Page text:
When Trinity Mirror decided to keep the Post & Mail, part of the announcement alluded to the fact that an upgrade in IT and our websites was on its way.

Now it looks like a shiny, new Birmingham Post website will be launched at some point next year.

To my surprise and delight I have been picked to be part of the development team (I guess it was a good thing those bigwigs were reading my blog after all!).

Part of my job is to shape what sort of content the site should have. I’m going to be studying what’s out there on the web already to see if there’s stuff I think could be useful – and to try and avoid some of the mistakes that others have made.

Now, I know there are some things I want from a news website: a home page that is constantly updated with breaking news; rss feeds for categories of news that I’m interested in; email alerts for breaking stories; an easily searchable archive and the ability to post a comment at the bottom of a story. I am also stupidly addicted to links to the day’s most read and most emailed stories.

I also think there’s a place for video content, especially if it’s giving a slightly different angle to a story – maybe showing the drama of breaking news or, perhaps, the human side of a business deal. One video that caught my attention was a feature from the New York Times on Paypal founder Max Levchin. That really worked for me (except the damn stupid ad before the video).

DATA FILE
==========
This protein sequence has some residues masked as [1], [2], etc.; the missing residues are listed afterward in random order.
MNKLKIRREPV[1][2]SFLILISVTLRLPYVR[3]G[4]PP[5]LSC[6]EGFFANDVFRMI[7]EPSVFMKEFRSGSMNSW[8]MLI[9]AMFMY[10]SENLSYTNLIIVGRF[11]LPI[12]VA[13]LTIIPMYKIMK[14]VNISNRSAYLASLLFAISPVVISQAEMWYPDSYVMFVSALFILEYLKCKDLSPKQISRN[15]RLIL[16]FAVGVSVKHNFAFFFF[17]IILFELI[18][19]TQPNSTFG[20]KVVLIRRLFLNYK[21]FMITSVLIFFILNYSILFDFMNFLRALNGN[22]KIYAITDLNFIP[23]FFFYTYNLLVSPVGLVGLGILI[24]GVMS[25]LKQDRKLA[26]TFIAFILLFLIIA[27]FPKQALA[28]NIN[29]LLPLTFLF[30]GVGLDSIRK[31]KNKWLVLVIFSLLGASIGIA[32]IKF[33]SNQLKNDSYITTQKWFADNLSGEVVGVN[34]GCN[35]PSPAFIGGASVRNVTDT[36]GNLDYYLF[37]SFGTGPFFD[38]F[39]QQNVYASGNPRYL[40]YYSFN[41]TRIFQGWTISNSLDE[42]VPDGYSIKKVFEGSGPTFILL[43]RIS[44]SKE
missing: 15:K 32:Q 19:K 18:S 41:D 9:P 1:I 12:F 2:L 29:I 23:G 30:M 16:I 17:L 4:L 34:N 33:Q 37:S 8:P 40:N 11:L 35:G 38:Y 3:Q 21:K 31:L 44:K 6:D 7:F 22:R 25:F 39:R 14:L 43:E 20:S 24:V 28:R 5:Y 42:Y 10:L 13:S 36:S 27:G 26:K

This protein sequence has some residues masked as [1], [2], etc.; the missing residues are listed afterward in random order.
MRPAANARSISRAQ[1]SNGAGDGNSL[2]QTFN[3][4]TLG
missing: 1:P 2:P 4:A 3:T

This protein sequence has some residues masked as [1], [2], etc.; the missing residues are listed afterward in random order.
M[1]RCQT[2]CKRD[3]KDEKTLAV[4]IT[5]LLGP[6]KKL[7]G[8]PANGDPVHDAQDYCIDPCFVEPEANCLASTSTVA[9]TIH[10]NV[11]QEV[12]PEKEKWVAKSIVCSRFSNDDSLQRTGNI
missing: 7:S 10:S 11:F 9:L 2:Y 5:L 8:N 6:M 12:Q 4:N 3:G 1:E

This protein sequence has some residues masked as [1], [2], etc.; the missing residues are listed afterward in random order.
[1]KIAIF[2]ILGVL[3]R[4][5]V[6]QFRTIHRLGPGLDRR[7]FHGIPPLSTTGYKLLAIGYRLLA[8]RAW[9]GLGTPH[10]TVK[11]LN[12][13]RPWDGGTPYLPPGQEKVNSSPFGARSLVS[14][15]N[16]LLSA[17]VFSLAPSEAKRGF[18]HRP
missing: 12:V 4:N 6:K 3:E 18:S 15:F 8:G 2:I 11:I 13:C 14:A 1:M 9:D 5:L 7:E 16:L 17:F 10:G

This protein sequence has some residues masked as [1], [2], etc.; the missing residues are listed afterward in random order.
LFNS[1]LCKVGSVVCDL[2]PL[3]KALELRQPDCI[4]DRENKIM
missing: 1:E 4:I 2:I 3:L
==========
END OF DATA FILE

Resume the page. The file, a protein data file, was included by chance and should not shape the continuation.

Speaking of ads: My ideal news website would also have its advertising in a sensible place and certainly NOT have any of those horrible things that follow you around when you scroll.

But, the thing is, I’m just one person.

How I used news sites is different to how others might use them. I know, for example, I’m very biased towards the news side of things. But news websites can also provide other content too (features, share prices, weather, traffic information, directories, etc.)

So, I wondered, what sort of content do other people use news websites for? What features do other people find useful? I guess this post is a call out to people to find out what you might want from a new, improved, Birmingham Post website.

We’ve got a meeting on Monday to start putting all this stuff together. I’m really excited about it as we could soon have a website that I’m proud of, rather than one I have to constantly apologise for.

[Edit: If you want to see the sites and features I’ve been looking at, I’ve bookmarked them on del.licio.us tagged as Jo’sResearch. I’ll be discussing these at the meeting on Monday. Is there anything I’ve missed?]

More Blog Angst

So, there I was: ploughing through my Google Reader in an attempt to find something to blog about.

I found something on Martin Stabe’s site about the NUJ possibly admitting their first full-time blogger.

“Ah-ha!” thought I, “something that would work as a blog post”.

Then I realised what I was doing.

It’s all gotten the wrong way around. The thing is this whole blogging marlarkey was meant to be a repository for the thoughts I was having during my day-to-day life. It was NEVER supposed to be a hungry monster that I had to feed with new material.

I think the problem has arisen because (through uncontrolled events) this blog appeared on the radar of Post & Mail bigwigs rather early on. Too early on, to be honest (sorry, to those I know may be reading this).